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Chromatography with coloured marker pens

Students separate the colours in pen ink using chromatography.
Science content (2016 curriculum): 
Chemistry: Physical Changes, Solutions, Mixtures and Separating (2, 4, 5, 6)
  • container e.g. large yogurt tub
  • water to fill pot to a depth of about 1cm
  • white coffee filter, cut into strips (use a template for students to make them the correct length for the pot)
  • coffee stirrer sticks
  • small binder clips
  • water soluble pens

Cut a strip of filter paper. For a class of students you will want to make a cardboard template of the correct length for students to trace around before cutting.
Make a line of pen colour near one end of the filter paper. (This line position can be on the template).
Clip the strip to the binder clip, slide onto the stick, then rest the stick over the pot. The end of the strip should dip in the water, but the coloured dot should be above the water level. (The template would be matched with the pot and water depth used.)
Allow the water to creep up the filter paper and separate the colours in the ink.
Remove the strip from the water before they run off the top, and lay the paper to dry.

Black, brown, blue, green colours usually work well. The darker colours are generally a mixture of more colours.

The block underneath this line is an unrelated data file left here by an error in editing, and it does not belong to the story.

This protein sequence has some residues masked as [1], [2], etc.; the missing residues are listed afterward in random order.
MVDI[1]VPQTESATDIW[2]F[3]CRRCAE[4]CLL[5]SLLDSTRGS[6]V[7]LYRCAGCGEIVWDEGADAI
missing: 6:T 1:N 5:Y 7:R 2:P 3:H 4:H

How does chromatography work?
The coloured dye molecules in the ink of the pen are attracted to both the water that it is in, but also the surface of the filter paper. Each different colour is attracted to the water or the filter paper to different extents. As the water moves up, the dye molecules that are most attracted to the water will move along fast with it. If the dye molecules are mostly attracted to the paper, they will get stuck to the paper and not move along with the water at all. Most colours are attracted to both the water and the paper, so will travel with the water for a while, then stick to the paper for a while. Depending on the relative attraction of a dye to the water and the paper, a colour will travel at its own rate. The differing rates of travel separate out the colours.

Chromatography can be used for separating mixtures of molecules in a solution. This technique is used a lot by chemists and forensic scientists.

By mixing the colours put on the filter paper, then cutting and mounting the best patterns, some great art work can be made.

Alternatively, students make dots of marker colour on filter paper pieces laid flat, then use the Q-tips to drip and smear drops of water over the colours to separate them.


Try the Exploratorium version:

See the activity Chromatography with the ink pens (black) for a forensics use of the method to identify the pen that wrote a note

Grades taught: 
Gr K
Gr 1
Gr 2
Gr 3
Gr 4
Gr 5
Gr 6
Brenda Koch
Donna Greening
Fiona Laporte
Gretchen Bartlett
Jane Kemp
Sonia Ko
Sonja Watson
Teaching site: 
Aboriginal Focus Elementary
General Gordon Elementary Science Club
ingridscience afterschool
Maple Grove Elementary
Laurier Elementary
Activity originally developed and delivered: 

Gordon Elementary Science Club